Men having a picnic at Sand Key Lighthouse (1899).

Men having a picnic at Sand Key Lighthouse (1899).

Although the island was small and offered little shelter from the wind and rain, terns frequently chose Sand Key to lay their eggs. The lighthouse keepers and Key West residents considered these a tasty treat, and collected them often. Plume hunters also came to Sand Key to hunt egrets and herons for their feathers, which were in high demand as decorations for ladies’ hats. The American Orinthological Union attempted to stop these practices by hiring “bird wardens” to watch over the animals. Eventually, the birds took matters into their own hands and stopped visiting Sand Key altogether.

Sooty terns nesting on Bush Key in the Tortugas (1939).

Sooty terns nesting on Bush Key in the Tortugas (1939).

The Coast Guard acquired the lighthouse at Sand Key in 1939, and automated its lamp in 1941 using an acetylene gas system. A live-in keeper was no longer required. Instead, Coast Guard personnel traveled to the island a few times a year to refill the fuel tanks.

With no one keeping watch over the island, the lighthouse suffered a great deal of vandalism over the years. Parts of the old keeper’s quarters fell into disrepair. A major renovation effort in 1989 restored much of the old lighthouse’s former lustre, but in November of that year the project was almost fatally derailed when a fire damaged the structure. Nearly a decade was spent restoring the lighthouse, but it resumed service on August 11, 1999.

Sand Key Lighthouse during its period of inactivity (1993).

Sand Key Lighthouse during its period of inactivity (1993).

For more photos of Florida’s historic lighthouses, search the Florida Photographic Collection.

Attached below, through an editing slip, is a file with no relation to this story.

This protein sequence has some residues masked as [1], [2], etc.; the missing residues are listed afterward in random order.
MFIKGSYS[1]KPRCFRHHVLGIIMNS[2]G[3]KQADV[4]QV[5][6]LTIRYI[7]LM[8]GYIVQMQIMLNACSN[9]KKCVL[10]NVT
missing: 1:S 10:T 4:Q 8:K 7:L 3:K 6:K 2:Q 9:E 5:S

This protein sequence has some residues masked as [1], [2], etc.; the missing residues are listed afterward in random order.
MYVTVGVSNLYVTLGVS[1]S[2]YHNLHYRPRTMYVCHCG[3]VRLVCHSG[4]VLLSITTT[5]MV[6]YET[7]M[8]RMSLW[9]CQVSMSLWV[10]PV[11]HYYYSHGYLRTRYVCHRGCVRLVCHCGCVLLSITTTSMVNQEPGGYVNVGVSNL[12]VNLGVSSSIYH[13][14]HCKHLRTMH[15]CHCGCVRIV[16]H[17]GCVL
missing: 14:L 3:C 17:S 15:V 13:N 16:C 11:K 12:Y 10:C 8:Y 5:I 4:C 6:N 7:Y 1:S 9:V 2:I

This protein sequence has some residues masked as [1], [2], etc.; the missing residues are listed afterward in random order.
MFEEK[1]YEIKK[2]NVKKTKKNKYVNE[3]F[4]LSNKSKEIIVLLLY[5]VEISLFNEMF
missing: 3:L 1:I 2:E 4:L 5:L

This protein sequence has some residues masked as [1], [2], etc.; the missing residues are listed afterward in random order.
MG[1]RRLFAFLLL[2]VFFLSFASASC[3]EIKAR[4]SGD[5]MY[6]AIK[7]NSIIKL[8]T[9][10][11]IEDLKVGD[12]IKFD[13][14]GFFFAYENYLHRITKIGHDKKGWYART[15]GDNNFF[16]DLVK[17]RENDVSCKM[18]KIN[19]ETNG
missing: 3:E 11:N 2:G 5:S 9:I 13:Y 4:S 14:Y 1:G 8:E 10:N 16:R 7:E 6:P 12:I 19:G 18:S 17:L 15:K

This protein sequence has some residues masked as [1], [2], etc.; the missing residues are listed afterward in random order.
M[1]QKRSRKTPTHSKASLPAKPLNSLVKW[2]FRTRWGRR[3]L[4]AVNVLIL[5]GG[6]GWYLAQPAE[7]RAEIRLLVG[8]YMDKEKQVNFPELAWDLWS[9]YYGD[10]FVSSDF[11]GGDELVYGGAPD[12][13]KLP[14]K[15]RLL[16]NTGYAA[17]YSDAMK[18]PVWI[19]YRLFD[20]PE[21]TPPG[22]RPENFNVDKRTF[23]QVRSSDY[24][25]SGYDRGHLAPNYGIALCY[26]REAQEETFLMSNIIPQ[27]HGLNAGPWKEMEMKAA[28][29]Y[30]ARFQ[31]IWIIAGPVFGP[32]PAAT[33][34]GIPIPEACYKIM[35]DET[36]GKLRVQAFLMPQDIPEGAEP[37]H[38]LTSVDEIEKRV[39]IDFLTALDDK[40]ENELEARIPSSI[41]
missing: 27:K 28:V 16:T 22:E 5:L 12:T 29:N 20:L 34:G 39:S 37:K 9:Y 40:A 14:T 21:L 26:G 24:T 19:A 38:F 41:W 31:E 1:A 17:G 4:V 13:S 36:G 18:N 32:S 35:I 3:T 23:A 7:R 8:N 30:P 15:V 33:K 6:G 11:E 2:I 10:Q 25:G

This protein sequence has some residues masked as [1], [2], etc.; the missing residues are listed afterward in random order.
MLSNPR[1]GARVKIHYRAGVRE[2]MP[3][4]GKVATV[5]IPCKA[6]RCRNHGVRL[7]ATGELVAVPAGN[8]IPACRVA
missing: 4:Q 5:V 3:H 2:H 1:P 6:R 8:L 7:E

What lighthouses have you visited in Florida? Tell us about your experiences by leaving a comment below or sharing on Facebook!

 

National Lighthouse Day

Happy National Lighthouse Day! On August 7, 1789, the Federal Government took over the responsibility for building and maintaining lighthouses in the United States. More than 30 still operate in Florida today, including several offshore lighthouses in South Florida.

Alligator Reef Lighthouse, near Indian Key, 1873

Alligator Reef Lighthouse, near Indian Key, 1873

 

Sketch of Fowey Rocks Lighthouse, near Cape Florida, 1890

Sketch of Fowey Rocks Lighthouse, near Cape Florida, 1890

 

Carysfort Reef Lighthouse, near Key Largo, ca. 1900

Carysfort Reef Lighthouse, near Key Largo, ca. 1900

 

Pacific Reef Lighthouse, near Elliot Key, ca. 1950

Pacific Reef Lighthouse, near Elliot Key, ca. 1950

 

Aerial view of the Sombrero Key Lighthouse, near Key Vaca, 1954

Aerial view of the Sombrero Key Lighthouse, near Key Vaca, 1954

 

Aerial view of Sand Key Lighthouse, near Key West, 1989

Aerial view of Sand Key Lighthouse, near Key West, 1989

 

Florida’s 19th Century Lighthouses

Enjoy some of our favorite photographs of Florida’s 19th century lighthouses.

Cape Florida Lighthouse, built in 1825, Key Biscayne

Cape Florida Lighthouse, built in 1825, Key Biscayne

Key West Lighthouse, built in 1825

Key West Lighthouse, built in 1825

Anastasia Island Lighthouse, built in 1874, St. Augustine

Anastasia Island Lighthouse, built in 1874, St. Augustine

Cape St. George Lighthouse prior to reconstruction, built in 1852, St. George Island

Cape St. George Lighthouse prior to reconstruction, built in 1852, St. George Island

St. Marks Lighthouse, built in 1832

St. Marks Lighthouse, built in 1832

Found a great photo of a 19th century Florida lighthouse that we missed? Share it with us in the comments.